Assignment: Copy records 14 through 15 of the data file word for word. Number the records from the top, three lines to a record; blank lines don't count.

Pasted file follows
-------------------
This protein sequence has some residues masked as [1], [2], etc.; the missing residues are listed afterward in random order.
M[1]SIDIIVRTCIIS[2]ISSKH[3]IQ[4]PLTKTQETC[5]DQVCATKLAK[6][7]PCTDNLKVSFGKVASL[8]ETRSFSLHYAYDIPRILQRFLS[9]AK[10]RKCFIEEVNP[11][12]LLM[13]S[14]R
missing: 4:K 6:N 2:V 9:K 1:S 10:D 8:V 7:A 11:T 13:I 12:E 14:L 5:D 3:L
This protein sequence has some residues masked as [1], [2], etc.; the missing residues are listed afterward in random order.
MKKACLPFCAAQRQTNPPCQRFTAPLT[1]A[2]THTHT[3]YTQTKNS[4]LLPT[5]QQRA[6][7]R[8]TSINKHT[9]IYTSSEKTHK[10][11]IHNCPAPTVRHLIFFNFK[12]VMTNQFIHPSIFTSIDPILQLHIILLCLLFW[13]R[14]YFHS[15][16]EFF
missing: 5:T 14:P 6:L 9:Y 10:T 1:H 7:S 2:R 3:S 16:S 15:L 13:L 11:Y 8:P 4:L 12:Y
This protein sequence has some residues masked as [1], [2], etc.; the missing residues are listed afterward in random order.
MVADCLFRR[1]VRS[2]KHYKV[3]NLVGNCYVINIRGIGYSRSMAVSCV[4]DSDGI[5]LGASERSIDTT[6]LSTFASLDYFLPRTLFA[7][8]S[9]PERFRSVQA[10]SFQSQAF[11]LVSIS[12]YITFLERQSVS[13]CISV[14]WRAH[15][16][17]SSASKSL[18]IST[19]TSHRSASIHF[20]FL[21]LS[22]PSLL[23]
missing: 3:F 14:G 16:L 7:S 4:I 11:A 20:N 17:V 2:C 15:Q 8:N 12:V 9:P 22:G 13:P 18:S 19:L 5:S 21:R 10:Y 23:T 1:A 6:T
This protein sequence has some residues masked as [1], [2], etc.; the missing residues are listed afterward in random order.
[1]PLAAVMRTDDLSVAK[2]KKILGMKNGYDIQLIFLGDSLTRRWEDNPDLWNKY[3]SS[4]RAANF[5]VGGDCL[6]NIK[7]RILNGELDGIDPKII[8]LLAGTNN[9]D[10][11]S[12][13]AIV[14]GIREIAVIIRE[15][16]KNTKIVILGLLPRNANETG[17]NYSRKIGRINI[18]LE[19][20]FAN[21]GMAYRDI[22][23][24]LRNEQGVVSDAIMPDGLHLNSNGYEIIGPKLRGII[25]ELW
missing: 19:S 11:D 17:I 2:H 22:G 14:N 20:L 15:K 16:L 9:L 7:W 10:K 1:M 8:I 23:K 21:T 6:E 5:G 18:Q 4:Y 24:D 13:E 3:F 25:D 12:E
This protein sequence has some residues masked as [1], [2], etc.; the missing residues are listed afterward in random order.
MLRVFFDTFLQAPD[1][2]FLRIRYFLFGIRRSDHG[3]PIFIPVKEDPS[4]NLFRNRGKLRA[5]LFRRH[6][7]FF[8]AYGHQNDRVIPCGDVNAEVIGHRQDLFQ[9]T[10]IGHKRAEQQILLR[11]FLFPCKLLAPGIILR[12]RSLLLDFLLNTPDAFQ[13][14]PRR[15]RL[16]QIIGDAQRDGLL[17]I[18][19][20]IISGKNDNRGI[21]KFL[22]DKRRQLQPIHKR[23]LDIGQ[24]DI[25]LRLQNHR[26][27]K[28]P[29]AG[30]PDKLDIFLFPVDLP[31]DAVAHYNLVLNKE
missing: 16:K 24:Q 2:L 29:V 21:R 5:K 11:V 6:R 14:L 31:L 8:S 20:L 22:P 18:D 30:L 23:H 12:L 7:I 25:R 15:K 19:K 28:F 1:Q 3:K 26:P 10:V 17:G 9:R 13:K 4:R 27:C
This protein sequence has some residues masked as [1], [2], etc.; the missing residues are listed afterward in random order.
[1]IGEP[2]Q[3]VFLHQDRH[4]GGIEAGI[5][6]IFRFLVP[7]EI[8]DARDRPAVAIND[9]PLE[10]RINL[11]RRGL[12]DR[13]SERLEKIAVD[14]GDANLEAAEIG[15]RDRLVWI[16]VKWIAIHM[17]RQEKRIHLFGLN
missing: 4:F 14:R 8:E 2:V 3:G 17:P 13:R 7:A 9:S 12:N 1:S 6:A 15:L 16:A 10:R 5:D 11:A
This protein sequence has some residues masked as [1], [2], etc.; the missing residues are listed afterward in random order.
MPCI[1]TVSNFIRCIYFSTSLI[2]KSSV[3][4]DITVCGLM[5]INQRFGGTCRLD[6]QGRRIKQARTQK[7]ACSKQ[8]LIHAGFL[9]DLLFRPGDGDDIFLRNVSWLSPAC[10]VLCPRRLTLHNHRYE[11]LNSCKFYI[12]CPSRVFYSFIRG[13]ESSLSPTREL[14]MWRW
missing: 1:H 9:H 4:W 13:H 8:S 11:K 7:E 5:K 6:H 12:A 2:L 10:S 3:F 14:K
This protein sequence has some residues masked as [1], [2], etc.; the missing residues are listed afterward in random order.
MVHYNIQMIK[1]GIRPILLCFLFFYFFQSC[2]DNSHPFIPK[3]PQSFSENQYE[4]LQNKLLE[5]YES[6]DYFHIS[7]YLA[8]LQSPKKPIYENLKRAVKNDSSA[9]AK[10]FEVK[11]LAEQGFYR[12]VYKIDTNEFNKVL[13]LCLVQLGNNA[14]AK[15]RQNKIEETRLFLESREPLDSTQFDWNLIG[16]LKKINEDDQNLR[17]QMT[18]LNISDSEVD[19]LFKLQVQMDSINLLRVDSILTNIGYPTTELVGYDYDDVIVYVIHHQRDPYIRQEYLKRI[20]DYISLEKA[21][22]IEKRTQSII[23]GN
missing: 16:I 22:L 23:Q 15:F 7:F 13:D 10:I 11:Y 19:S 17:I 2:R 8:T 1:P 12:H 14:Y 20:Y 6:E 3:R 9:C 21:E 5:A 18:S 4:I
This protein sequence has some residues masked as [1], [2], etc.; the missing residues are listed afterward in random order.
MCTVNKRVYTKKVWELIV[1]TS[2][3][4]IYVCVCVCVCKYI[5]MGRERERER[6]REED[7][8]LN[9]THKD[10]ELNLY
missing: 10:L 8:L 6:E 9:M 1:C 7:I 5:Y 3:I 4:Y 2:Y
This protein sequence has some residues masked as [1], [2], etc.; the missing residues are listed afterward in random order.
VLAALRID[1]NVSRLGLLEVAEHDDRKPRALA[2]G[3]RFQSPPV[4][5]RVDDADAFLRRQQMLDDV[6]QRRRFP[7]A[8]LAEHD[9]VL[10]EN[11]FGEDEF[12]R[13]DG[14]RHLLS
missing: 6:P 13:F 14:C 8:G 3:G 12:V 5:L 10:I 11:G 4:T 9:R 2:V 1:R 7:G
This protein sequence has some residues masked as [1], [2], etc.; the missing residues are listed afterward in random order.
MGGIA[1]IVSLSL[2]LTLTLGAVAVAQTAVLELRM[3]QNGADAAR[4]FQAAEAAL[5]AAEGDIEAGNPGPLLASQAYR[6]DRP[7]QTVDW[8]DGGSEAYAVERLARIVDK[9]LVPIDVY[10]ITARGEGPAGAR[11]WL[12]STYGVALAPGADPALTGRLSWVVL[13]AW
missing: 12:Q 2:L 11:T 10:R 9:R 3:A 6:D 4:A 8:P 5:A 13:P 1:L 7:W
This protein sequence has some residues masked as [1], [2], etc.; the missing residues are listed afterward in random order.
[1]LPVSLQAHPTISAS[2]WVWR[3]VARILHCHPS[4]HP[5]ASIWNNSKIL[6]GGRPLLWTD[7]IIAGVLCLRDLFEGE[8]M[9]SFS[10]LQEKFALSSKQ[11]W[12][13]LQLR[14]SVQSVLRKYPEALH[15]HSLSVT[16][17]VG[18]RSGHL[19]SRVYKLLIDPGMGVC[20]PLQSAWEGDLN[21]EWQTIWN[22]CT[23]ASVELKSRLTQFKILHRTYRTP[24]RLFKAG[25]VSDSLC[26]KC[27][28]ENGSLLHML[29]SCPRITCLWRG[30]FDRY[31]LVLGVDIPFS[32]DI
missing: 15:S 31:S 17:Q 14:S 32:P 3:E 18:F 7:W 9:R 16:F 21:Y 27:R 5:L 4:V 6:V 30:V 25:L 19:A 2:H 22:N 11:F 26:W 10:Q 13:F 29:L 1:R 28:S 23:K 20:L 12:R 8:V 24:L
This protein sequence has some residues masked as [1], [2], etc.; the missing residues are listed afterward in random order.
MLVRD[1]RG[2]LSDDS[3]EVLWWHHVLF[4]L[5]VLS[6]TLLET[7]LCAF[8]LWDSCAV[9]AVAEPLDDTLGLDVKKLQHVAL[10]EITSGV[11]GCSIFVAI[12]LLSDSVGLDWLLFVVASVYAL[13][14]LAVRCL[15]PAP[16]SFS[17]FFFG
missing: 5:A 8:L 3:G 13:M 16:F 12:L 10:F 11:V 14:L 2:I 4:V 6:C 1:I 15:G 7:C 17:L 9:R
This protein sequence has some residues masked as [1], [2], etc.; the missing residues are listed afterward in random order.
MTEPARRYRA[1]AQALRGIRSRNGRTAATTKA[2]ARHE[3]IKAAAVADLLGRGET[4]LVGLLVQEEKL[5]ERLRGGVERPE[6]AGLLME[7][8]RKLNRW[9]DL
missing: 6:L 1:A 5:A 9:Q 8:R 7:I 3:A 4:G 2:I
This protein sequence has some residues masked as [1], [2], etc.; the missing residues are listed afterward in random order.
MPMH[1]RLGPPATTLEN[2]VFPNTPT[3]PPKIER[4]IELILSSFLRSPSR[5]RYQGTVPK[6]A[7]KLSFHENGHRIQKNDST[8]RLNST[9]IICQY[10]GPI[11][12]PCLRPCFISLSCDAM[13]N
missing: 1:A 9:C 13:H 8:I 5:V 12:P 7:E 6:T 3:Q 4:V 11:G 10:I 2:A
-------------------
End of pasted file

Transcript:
This protein sequence has some residues masked as [1], [2], etc.; the missing residues are listed afterward in random order.
MTEPARRYRA[1]AQALRGIRSRNGRTAATTKA[2]ARHE[3]IKAAAVADLLGRGET[4]LVGLLVQEEKL[5]ERLRGGVERPE[6]AGLLME[7][8]RKLNRW[9]DL
missing: 6:L 1:A 5:A 9:Q 8:R 7:I 3:A 4:G 2:I
This protein sequence has some residues masked as [1], [2], etc.; the missing residues are listed afterward in random order.
MPMH[1]RLGPPATTLEN[2]VFPNTPT[3]PPKIER[4]IELILSSFLRSPSR[5]RYQGTVPK[6]A[7]KLSFHENGHRIQKNDST[8]RLNST[9]IICQY[10]GPI[11][12]PCLRPCFISLSCDAM[13]N
missing: 1:A 9:C 13:H 8:I 5:V 12:P 7:E 6:T 3:Q 4:V 11:G 10:I 2:A